Women to Watch at Cannes
“Where are the women?” that was the standard response after looking at the Cannes Film Festival official selection line up in 2010. Organisers have responded to the backlash by including four female directors in the main competition, and two female directors in the Un Certain Regard section.
Julia Leigh is one of the directors to watch at Cannes this year. The Australian native not only penned the screenplay Sleeping Beauty but has also directed the piece as her first feature film.
Described as a highly-charged story loosely adapted from the fairy tale, Lucy, a young and beautiful university student, takes a job as a ‘sleeping beauty’. She must entirely submit to old men who are seeking a complete erotic experience.
Already a published novelist with The Hunter (1999) and Disquiet (2008), Leigh wrote the screenplay in 2008, where it was promptly put on the Hollywood Black List of the best unproduced screenplays.
Leigh is up against accomplished Japanese director Naomi Kawase, who brings Hanezu, her 14th film, to Cannes this year. Hanezu takes place in the Asuka region of Japan, Kawase’s hometown, and follows two main characters who are impatient and unable to feel grateful for the present.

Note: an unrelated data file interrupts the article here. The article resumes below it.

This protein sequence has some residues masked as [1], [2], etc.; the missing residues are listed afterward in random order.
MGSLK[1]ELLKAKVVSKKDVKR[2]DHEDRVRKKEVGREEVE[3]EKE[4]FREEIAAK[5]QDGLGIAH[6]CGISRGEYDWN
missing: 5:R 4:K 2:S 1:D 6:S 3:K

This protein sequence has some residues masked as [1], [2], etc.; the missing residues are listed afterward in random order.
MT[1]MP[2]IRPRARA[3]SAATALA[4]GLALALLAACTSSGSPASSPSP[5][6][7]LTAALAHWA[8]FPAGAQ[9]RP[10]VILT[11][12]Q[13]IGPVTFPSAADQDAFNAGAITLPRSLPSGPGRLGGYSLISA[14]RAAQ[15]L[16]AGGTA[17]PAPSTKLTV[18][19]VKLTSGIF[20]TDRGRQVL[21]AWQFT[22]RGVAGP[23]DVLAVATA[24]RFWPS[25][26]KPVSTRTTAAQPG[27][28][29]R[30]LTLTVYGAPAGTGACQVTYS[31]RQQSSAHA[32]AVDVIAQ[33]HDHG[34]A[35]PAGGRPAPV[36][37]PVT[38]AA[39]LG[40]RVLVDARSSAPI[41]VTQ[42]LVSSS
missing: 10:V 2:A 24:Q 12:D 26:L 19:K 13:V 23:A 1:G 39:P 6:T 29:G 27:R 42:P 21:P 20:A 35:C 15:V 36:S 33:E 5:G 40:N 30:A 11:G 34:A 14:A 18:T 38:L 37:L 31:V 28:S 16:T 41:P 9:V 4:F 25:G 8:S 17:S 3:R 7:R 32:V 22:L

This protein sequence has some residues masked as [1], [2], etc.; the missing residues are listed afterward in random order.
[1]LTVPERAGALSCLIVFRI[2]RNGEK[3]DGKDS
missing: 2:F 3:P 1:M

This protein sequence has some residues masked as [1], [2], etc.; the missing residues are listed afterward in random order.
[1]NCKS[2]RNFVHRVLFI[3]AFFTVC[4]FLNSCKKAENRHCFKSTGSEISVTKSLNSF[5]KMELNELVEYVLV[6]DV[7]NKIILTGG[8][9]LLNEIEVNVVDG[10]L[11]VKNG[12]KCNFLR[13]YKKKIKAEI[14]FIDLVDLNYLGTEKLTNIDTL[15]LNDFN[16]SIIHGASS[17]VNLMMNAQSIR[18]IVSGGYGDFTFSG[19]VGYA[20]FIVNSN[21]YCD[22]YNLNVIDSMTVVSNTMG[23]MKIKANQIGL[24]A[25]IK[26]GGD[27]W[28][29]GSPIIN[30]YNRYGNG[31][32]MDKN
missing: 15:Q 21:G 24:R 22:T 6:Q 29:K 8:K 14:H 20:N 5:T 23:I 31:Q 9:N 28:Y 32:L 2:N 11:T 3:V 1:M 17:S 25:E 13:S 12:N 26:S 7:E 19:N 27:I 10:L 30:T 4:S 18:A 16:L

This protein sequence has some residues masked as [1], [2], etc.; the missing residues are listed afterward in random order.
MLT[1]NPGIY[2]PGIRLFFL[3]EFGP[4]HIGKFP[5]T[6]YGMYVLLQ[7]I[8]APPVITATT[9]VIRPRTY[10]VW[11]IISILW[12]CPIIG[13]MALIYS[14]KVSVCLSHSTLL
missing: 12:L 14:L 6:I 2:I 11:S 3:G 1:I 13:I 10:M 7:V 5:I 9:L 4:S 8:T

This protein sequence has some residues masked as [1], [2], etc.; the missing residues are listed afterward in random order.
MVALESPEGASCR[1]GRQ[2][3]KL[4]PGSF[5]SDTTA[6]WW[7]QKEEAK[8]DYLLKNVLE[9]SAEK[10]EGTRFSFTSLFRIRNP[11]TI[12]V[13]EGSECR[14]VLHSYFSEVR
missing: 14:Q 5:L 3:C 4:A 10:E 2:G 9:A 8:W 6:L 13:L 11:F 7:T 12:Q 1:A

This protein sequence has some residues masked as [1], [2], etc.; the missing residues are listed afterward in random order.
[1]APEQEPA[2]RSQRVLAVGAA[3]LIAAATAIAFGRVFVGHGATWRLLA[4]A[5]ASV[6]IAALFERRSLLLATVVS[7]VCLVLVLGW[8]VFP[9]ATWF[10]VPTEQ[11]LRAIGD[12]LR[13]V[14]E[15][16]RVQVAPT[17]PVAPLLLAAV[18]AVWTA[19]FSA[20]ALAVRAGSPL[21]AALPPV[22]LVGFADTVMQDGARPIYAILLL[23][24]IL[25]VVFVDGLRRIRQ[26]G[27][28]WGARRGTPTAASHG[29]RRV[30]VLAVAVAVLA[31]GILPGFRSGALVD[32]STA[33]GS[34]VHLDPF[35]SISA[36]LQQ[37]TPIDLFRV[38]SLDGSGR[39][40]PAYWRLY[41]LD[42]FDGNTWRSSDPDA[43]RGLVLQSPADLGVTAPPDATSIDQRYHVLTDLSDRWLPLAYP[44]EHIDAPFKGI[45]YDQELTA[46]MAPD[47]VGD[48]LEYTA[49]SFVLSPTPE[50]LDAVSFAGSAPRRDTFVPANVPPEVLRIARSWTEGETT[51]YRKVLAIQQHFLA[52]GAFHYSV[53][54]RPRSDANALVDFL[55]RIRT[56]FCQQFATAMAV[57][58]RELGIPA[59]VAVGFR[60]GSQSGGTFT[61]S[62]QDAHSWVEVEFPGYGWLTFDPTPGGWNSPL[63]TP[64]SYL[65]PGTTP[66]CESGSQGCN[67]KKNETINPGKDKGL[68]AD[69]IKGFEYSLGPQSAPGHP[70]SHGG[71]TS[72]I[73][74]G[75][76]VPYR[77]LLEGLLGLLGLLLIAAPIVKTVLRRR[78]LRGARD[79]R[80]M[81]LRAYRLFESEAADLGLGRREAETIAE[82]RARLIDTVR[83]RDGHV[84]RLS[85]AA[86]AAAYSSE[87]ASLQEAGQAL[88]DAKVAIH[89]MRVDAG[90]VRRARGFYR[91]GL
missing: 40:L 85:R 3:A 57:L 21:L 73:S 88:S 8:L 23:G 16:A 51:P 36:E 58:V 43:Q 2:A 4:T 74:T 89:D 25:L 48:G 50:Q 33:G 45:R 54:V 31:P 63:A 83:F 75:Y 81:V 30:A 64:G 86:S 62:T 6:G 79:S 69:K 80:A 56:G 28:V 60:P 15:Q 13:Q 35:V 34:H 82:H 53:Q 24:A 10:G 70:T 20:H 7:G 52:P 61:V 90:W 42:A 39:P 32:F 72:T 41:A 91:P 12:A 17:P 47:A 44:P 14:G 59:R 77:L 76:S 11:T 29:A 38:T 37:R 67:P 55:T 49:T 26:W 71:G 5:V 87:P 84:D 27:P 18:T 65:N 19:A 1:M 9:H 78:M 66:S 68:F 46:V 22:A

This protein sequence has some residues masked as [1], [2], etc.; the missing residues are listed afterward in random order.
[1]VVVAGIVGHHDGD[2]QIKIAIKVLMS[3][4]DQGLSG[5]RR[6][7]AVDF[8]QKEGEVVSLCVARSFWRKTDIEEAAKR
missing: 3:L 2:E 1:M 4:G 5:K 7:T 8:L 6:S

Asuka is the birthplace of Japan, where in ancient times, people fulfilled their lives while waiting for something.
She won the Caméra d’Or at Cannes in 1997 for Suzaku, and with it the distinction of being the youngest person to win the award in the history of the festival. In addition to her feature films, she has made a number of award-winning documentaries.
In her long-awaited third film, Scottish director Lynne Ramsay brings We Need to Talk About Kevin to the table.
Based on a best-selling novel with the same name by Lionel Schriver, Eva, played by multi-talented Tilda Swinton, sacrifices her career to give birth to Kevin. Fifteen years later, Kevin commits an unforgiveable act that causes Eva to deal with feelings of grief and responsibility.
Ramsay is also known to Cannes honchos—she won two awards in Cannes previously for Morvern Callar (2002). Everyone is hailing this piece as Ramsay’s comeback.
The fourth female director in the group started out in front of the camera. Maiwenn, a movie and theatre actress, directs Poliss, a feature about cops working in the Juvenile Protection Unit in France.
Maiwenn shows the group at work and after they have clocked out—and how they deal with the stresses of the job and their own relationships.
Maiwenn previously directed I am an Actrice (2003) and Le Bal des Actrices (2009).
In the Un Certain Regard selection at Cannes, Nadine Labaki directs Wo Hallah La Wen? (Where do We Go Now?) and Juliana Rojas partners with Marco Dutra in directing duties with Hard Labor.
Presenting only six out of 41 directors seems sparse, but perhaps this is the beginning of a new decade for the Cannes Film Festival.